Deity of Chhotanikara Temple
The deity is worshipped in three different forms-as Goddess Saraswati in the morning clothed in an impeccable white garment, as Bhadrakali at noon with crimson red cloth and as Goddess Durga in the evening wearing a bright blue dress. It is because of these threefold aspects of Saraswati, Bhadrakali and Durga that she is worshipped as Rajarajeswari.
The vigraha which faces east is of laterite, three or four foot high and is said to be self-born. It has no well-defined shape. It can be seen only in the morning when the nirmlysm (previous day's flowers, garlands etc.) is removed. At other times, it is covered with beautiful golden raiment about four or five feet high. This idol has four arms-'the upper right holds the disc, the upper left bears the conch, the lower right hand is held in a boon-conferring pose and the lower left indicates the Abhaya Mudra or fearlessness pose. Indeed the golden-hued idol bedecked with flowers, garlands and jewels and bathed in a myriad lights kept in front shines resplendently. It is a picturesque image bewitching everybody, an embodiment of peace, dispelling fear from devotees who bow before Her.
Alongside the Devi, to her right, is another image of Lord Vishnu in granite. This is about two feet high springing from the same pedestal. They together are called Lakshminarayana. Hence the popular chant of the devotees, Amme (Mother) Narayana, Devi Narayana, Lakshmi Narayana, etc.
A feature of the deity is that it is not fixed with asthabandha as is the case in most of the temples. Hence the area around the pedestal is full of loose sand. Because of this the water poured on the deity does not flow out through the pipe outside (generally fixed to the north) but percolates underground. It is believed that water flows underground and joins the tirtha of the Onakkur Bhagawati temple, one and half furlongs away.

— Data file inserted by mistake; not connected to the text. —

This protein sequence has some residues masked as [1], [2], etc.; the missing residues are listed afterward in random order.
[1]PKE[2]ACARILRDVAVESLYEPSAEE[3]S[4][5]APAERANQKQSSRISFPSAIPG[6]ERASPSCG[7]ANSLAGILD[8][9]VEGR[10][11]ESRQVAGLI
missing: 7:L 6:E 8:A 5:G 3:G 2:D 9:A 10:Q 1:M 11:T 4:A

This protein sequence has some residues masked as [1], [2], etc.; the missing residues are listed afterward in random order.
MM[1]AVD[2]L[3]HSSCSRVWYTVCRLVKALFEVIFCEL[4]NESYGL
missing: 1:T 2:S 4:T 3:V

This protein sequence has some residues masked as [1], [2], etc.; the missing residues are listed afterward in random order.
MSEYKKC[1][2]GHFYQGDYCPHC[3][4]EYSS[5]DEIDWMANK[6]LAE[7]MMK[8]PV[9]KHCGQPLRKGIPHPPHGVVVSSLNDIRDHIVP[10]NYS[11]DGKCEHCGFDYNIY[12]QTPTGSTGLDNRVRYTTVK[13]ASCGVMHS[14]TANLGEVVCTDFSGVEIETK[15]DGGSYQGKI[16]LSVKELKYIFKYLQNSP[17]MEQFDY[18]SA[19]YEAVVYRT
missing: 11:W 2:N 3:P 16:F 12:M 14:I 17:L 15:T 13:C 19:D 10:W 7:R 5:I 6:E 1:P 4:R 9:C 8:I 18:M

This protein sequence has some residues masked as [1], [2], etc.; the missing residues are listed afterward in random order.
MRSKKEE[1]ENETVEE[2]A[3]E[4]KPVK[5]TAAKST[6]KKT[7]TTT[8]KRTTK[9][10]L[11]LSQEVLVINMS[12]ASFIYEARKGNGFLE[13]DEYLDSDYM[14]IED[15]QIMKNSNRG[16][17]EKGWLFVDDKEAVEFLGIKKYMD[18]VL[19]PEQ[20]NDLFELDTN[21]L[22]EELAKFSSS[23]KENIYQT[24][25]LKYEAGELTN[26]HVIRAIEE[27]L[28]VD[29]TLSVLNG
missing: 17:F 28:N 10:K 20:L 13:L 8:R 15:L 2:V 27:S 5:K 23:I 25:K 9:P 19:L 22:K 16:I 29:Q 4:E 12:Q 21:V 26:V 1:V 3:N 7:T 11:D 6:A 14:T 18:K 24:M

On the north-east side of the main deity is the Dharma Sasta shrine. Here he is depicted not as Brahmachari as is generally the case but as a grihastha with his two wives, Purna and Pushkala. The vigraha of Sastha is also of granite, about half a foot high with golden covering.
Architecture of Chhottanikara Temple
Outside the nalambalam in front of the shrine there is the usual flagstaff, altar (balikallu), anapandal (pandal for elephants) etc. On the south, somewhat in the middle, there is a platform called pavizhamallithara where the Devi is supposed to have made her first appearance. On the south-west there is a Lord Shiva shrine in the form of Nagadevata and Yakshi
Outside the main temple on the north-east there is a flight of stone-steps which leads to the famed Kizh-kavu, the abode of Bhadrakali mentioned earlier. This is also a one-foot granite image facing west clothed in the raiment made of panchaloha. This is said to have been installed by Vilvamangalam Swamiyar who had retrieved it from inside the tank in front of the shrine. A landmark here which cannot be missed is of course the paala tree described earlier, with hundreds of nails driven into its trunk.
Festivals of Chhotanikara Temple
The annual festival of the temple comes in Kumbha (I ebruary-March). It lasts for nine days starting with the hoisting on Rohini Nakshatra and ending on Uttram tiny a special feature is the daily arattu during the festival, not on the last day as in other temples.
During the festival, darshan on the Makham day is very auspicious and attracts a vast concourse of pilgrims especially between 2 P.M. and 5 P.M., the period considered most efficacious. Women pray for married bliss and for the prosperity of their children. Others pray for achieving their desired objects. The deity is specially decorated for the occasion with gold and diamonds shines in all its splendour. It is believed that the goddess gave darshan to Vilwa-mangafam Swamiyar on this day and appears in the same form to her innumerable devotees.